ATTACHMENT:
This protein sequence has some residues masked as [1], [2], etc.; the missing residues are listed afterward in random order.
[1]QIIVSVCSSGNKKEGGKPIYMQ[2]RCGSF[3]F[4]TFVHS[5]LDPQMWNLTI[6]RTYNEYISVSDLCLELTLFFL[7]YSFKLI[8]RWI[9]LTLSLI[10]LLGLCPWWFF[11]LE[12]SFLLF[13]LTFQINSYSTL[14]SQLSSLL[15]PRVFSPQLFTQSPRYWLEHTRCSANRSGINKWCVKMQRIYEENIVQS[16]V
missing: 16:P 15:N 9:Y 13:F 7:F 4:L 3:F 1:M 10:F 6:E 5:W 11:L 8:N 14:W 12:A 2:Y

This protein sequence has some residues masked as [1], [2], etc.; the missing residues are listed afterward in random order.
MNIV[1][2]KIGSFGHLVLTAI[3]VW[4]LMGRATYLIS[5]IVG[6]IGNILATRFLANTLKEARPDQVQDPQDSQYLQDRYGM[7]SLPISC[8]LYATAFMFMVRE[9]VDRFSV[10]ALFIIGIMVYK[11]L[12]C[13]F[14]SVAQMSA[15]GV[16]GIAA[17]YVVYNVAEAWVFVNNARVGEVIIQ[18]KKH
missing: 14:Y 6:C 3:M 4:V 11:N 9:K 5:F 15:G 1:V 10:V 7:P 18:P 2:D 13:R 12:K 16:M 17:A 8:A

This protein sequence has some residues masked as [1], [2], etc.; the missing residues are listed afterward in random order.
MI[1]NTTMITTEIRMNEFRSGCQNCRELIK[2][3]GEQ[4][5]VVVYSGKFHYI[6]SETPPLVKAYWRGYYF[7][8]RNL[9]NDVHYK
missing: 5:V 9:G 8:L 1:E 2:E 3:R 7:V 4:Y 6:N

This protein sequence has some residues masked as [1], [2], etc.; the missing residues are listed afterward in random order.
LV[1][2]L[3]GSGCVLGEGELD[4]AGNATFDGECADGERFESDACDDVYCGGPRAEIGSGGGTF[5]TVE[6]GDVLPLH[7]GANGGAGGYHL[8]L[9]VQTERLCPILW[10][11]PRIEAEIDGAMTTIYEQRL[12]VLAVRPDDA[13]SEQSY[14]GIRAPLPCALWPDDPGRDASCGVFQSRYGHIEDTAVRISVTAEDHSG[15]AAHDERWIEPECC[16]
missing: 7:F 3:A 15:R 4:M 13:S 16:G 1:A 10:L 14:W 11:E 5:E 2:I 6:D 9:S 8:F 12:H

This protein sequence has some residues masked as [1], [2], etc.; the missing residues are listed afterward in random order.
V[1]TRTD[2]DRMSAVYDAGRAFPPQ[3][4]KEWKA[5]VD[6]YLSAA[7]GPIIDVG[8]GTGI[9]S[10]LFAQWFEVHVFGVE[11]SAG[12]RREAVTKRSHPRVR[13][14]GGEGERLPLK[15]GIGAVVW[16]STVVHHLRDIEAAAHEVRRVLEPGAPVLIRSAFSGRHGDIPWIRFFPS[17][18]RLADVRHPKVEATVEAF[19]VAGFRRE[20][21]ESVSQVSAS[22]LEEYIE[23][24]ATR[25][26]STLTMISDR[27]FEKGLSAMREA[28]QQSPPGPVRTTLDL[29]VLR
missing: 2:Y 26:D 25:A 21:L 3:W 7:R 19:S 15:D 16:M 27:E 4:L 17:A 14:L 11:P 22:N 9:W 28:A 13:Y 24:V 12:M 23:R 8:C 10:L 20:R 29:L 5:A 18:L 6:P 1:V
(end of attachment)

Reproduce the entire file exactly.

This protein sequence has some residues masked as [1], [2], etc.; the missing residues are listed afterward in random order.
[1]QIIVSVCSSGNKKEGGKPIYMQ[2]RCGSF[3]F[4]TFVHS[5]LDPQMWNLTI[6]RTYNEYISVSDLCLELTLFFL[7]YSFKLI[8]RWI[9]LTLSLI[10]LLGLCPWWFF[11]LE[12]SFLLF[13]LTFQINSYSTL[14]SQLSSLL[15]PRVFSPQLFTQSPRYWLEHTRCSANRSGINKWCVKMQRIYEENIVQS[16]V
missing: 16:P 15:N 9:Y 13:F 7:F 4:L 3:F 1:M 10:F 6:E 5:W 11:L 8:N 14:W 12:A 2:Y

This protein sequence has some residues masked as [1], [2], etc.; the missing residues are listed afterward in random order.
MNIV[1][2]KIGSFGHLVLTAI[3]VW[4]LMGRATYLIS[5]IVG[6]IGNILATRFLANTLKEARPDQVQDPQDSQYLQDRYGM[7]SLPISC[8]LYATAFMFMVRE[9]VDRFSV[10]ALFIIGIMVYK[11]L[12]C[13]F[14]SVAQMSA[15]GV[16]GIAA[17]YVVYNVAEAWVFVNNARVGEVIIQ[18]KKH
missing: 14:Y 6:C 3:M 4:V 11:N 9:K 5:F 15:G 1:V 10:V 7:P 18:P 2:D 13:R 12:K 16:M 17:A 8:A

This protein sequence has some residues masked as [1], [2], etc.; the missing residues are listed afterward in random order.
MI[1]NTTMITTEIRMNEFRSGCQNCRELIK[2][3]GEQ[4][5]VVVYSGKFHYI[6]SETPPLVKAYWRGYYF[7][8]RNL[9]NDVHYK
missing: 5:V 9:G 8:L 1:E 2:E 3:R 7:V 4:Y 6:N

This protein sequence has some residues masked as [1], [2], etc.; the missing residues are listed afterward in random order.
LV[1][2]L[3]GSGCVLGEGELD[4]AGNATFDGECADGERFESDACDDVYCGGPRAEIGSGGGTF[5]TVE[6]GDVLPLH[7]GANGGAGGYHL[8]L[9]VQTERLCPILW[10][11]PRIEAEIDGAMTTIYEQRL[12]VLAVRPDDA[13]SEQSY[14]GIRAPLPCALWPDDPGRDASCGVFQSRYGHIEDTAVRISVTAEDHSG[15]AAHDERWIEPECC[16]
missing: 7:F 3:A 15:R 4:M 13:S 16:G 1:A 10:L 14:W 11:E 5:E 2:I 6:D 9:S 8:F 12:H

This protein sequence has some residues masked as [1], [2], etc.; the missing residues are listed afterward in random order.
V[1]TRTD[2]DRMSAVYDAGRAFPPQ[3][4]KEWKA[5]VD[6]YLSAA[7]GPIIDVG[8]GTGI[9]S[10]LFAQWFEVHVFGVE[11]SAG[12]RREAVTKRSHPRVR[13][14]GGEGERLPLK[15]GIGAVVW[16]STVVHHLRDIEAAAHEVRRVLEPGAPVLIRSAFSGRHGDIPWIRFFPS[17][18]RLADVRHPKVEATVEAF[19]VAGFRRE[20][21]ESVSQVSAS[22]LEEYIE[23][24]ATR[25][26]STLTMISDR[27]FEKGLSAMREA[28]QQSPPGPVRTTLDL[29]VLR
missing: 2:Y 26:D 25:A 21:L 3:W 7:R 19:S 15:D 16:M 27:E 4:L 17:A 14:L 11:P 22:N 9:W 28:A 13:Y 24:V 12:M 23:R 8:C 10:L 20:R 29:L 5:A 18:L 6:P 1:V